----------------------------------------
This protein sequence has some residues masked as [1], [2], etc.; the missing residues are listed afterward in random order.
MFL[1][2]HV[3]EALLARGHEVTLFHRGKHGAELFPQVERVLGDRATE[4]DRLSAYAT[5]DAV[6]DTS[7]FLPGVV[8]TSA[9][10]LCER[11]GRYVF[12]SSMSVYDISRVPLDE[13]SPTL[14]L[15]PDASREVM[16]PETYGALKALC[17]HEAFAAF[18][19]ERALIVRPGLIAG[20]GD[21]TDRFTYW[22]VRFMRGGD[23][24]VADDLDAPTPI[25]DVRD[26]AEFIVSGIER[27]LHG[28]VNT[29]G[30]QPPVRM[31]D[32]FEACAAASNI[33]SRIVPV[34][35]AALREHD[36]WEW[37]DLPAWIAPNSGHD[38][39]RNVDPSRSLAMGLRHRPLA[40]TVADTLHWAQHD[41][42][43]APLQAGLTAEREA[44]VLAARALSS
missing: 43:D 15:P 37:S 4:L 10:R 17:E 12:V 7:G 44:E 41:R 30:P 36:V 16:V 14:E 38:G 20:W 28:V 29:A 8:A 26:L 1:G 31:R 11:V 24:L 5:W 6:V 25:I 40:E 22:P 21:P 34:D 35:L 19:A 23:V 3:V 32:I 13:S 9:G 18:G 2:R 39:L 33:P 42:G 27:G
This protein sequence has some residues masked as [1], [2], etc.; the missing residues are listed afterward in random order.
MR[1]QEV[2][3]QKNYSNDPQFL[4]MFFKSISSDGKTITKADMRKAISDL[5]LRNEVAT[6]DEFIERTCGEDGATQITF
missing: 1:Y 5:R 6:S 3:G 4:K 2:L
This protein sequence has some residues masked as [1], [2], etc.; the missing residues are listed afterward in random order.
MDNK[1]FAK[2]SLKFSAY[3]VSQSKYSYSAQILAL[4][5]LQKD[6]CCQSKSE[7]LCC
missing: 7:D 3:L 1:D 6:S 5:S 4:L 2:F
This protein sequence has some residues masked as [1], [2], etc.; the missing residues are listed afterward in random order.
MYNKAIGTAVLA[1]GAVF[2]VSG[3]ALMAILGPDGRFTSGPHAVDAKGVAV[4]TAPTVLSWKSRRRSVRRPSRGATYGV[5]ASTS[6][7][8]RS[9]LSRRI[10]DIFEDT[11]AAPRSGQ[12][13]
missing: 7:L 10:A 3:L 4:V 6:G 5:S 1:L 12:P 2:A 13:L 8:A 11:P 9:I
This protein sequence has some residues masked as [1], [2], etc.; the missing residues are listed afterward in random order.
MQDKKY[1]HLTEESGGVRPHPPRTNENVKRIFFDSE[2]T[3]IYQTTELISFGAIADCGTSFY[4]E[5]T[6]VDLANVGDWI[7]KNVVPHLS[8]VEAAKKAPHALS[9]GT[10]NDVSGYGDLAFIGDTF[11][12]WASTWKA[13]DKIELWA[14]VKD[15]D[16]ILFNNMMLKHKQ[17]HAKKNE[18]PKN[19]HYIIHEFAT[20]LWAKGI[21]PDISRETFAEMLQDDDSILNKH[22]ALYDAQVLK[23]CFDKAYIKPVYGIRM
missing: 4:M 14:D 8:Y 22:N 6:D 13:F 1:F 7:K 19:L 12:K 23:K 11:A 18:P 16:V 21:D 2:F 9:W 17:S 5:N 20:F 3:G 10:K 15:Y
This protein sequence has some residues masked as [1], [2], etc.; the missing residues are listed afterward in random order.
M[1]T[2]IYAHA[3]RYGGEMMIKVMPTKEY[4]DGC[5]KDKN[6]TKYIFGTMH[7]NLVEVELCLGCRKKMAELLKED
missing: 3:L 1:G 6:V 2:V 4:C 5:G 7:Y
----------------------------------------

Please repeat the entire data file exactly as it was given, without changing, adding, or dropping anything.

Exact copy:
This protein sequence has some residues masked as [1], [2], etc.; the missing residues are listed afterward in random order.
MFL[1][2]HV[3]EALLARGHEVTLFHRGKHGAELFPQVERVLGDRATE[4]DRLSAYAT[5]DAV[6]DTS[7]FLPGVV[8]TSA[9][10]LCER[11]GRYVF[12]SSMSVYDISRVPLDE[13]SPTL[14]L[15]PDASREVM[16]PETYGALKALC[17]HEAFAAF[18][19]ERALIVRPGLIAG[20]GD[21]TDRFTYW[22]VRFMRGGD[23][24]VADDLDAPTPI[25]DVRD[26]AEFIVSGIER[27]LHG[28]VNT[29]G[30]QPPVRM[31]D[32]FEACAAASNI[33]SRIVPV[34][35]AALREHD[36]WEW[37]DLPAWIAPNSGHD[38][39]RNVDPSRSLAMGLRHRPLA[40]TVADTLHWAQHD[41][42][43]APLQAGLTAEREA[44]VLAARALSS
missing: 43:D 15:P 37:S 4:L 10:R 17:E 12:V 7:G 44:E 41:R 30:P 36:V 16:V 14:E 38:G 20:W 28:V 29:A 8:A 26:L 1:G 31:R 11:V 24:L 5:W 6:V 25:I 40:E 22:P 21:P 34:D 35:L 19:A 23:V 3:V 32:I 13:S 9:G 18:G 2:R 39:L 33:P 42:G 27:G
This protein sequence has some residues masked as [1], [2], etc.; the missing residues are listed afterward in random order.
MR[1]QEV[2][3]QKNYSNDPQFL[4]MFFKSISSDGKTITKADMRKAISDL[5]LRNEVAT[6]DEFIERTCGEDGATQITF
missing: 1:Y 5:R 6:S 3:G 4:K 2:L
This protein sequence has some residues masked as [1], [2], etc.; the missing residues are listed afterward in random order.
MDNK[1]FAK[2]SLKFSAY[3]VSQSKYSYSAQILAL[4][5]LQKD[6]CCQSKSE[7]LCC
missing: 7:D 3:L 1:D 6:S 5:S 4:L 2:F
This protein sequence has some residues masked as [1], [2], etc.; the missing residues are listed afterward in random order.
MYNKAIGTAVLA[1]GAVF[2]VSG[3]ALMAILGPDGRFTSGPHAVDAKGVAV[4]TAPTVLSWKSRRRSVRRPSRGATYGV[5]ASTS[6][7][8]RS[9]LSRRI[10]DIFEDT[11]AAPRSGQ[12][13]
missing: 7:L 10:A 3:L 4:V 6:G 5:S 1:L 12:P 2:A 13:L 8:A 11:P 9:I
This protein sequence has some residues masked as [1], [2], etc.; the missing residues are listed afterward in random order.
MQDKKY[1]HLTEESGGVRPHPPRTNENVKRIFFDSE[2]T[3]IYQTTELISFGAIADCGTSFY[4]E[5]T[6]VDLANVGDWI[7]KNVVPHLS[8]VEAAKKAPHALS[9]GT[10]NDVSGYGDLAFIGDTF[11][12]WASTWKA[13]DKIELWA[14]VKD[15]D[16]ILFNNMMLKHKQ[17]HAKKNE[18]PKN[19]HYIIHEFAT[20]LWAKGI[21]PDISRETFAEMLQDDDSILNKH[22]ALYDAQVLK[23]CFDKAYIKPVYGIRM
missing: 4:M 14:D 8:Y 22:N 6:D 13:F 1:F 7:K 19:L 12:K 23:K 11:A 18:P 16:V 21:D 2:F 9:W 17:S 5:N 20:F 3:G 10:K 15:Y
This protein sequence has some residues masked as [1], [2], etc.; the missing residues are listed afterward in random order.
M[1]T[2]IYAHA[3]RYGGEMMIKVMPTKEY[4]DGC[5]KDKN[6]TKYIFGTMH[7]NLVEVELCLGCRKKMAELLKED
missing: 3:L 1:G 6:V 2:V 4:C 5:G 7:Y